Smoking gun – the invisible cuts to national arts and culture funding
‘The transfer of substantial program funds from the Australian Government’s main arts funding agency, the Australia Council, to the Ministry for the Arts has had the effect of masking serious cuts to crucial programs run by the Ministry, including its Indigenous cultural programs. There have been cuts to overall Ministry program funds stretching long into the future almost every year since the 2014-15 budget, with the long-term trend clearly heading downwards’, Smoking gun – the invisible cuts to national arts and culture funding.
Arts funding changes on the run – doing less with less
‘The announcement by new Arts Minister, Mitch Fifield that he will step back to a degree from the decision of his predecessor about national arts funding is a good call – but not good enough. This is what happens when there is no policy framework or set of strategic principles guiding changes to programs or development of new programs. Flexibility is an excellent thing and so are attempts to develop new programs to support areas that might not have been able to gain support before. The problem is ad hoc policy on the run is no substitute for carefully thought through changes. In a context where there have been significant long term cuts to arts and culture funding in the last two budgets, particularly the 2014-15 one, these changes only worsen the situation’, Arts funding changes on the run – doing less with less.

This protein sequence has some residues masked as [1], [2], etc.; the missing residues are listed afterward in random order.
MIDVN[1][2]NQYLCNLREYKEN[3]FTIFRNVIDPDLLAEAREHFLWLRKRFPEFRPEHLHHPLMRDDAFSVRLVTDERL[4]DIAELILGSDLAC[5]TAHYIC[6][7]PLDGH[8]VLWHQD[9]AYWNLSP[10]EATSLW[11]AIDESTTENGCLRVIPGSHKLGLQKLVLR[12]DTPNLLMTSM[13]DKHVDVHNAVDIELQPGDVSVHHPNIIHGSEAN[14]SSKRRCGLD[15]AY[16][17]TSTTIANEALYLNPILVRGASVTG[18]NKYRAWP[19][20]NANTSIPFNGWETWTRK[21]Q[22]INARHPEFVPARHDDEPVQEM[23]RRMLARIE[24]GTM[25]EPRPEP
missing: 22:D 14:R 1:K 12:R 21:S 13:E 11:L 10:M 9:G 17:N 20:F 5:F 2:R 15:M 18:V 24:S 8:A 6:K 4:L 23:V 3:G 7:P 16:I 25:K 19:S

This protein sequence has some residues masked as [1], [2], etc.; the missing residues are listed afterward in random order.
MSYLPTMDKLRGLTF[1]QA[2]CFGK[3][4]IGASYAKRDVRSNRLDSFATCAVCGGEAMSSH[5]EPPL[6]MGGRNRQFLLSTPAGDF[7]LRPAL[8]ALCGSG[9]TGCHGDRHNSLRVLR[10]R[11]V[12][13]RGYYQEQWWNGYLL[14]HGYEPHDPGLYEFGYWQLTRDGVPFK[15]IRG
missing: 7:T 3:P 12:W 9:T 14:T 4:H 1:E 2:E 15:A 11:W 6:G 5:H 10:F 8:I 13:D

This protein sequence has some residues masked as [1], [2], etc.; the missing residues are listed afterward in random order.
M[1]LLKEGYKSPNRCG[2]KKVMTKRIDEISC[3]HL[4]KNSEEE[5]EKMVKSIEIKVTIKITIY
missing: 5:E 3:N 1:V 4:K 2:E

Whatever the question, China is the answer
‘It has been said, only half jokingly, that whatever the question, China is the answer. China has its own distinctive problems but this has an underlying element of truth, especially in our current century, the much heralded Asian Century. Our major cultural institutions have risen to the challenge of the Asian Century, playing a leadership role in building the soft diplomacy which enables a deeper and more durable relationship with Asian nations. In the latest example of this engagement, the National Library of Australia has done what national cultural institutions do best – it has collaborated with the National Library of China to produce an outstanding exhibition, “Celestial Empire: Life in China, 1644-1911”. This is a case of cultural interaction building enduring bridges that all the ore trucks in the world can't match’, Whatever the question, China is the answer.
The Middle Kingdom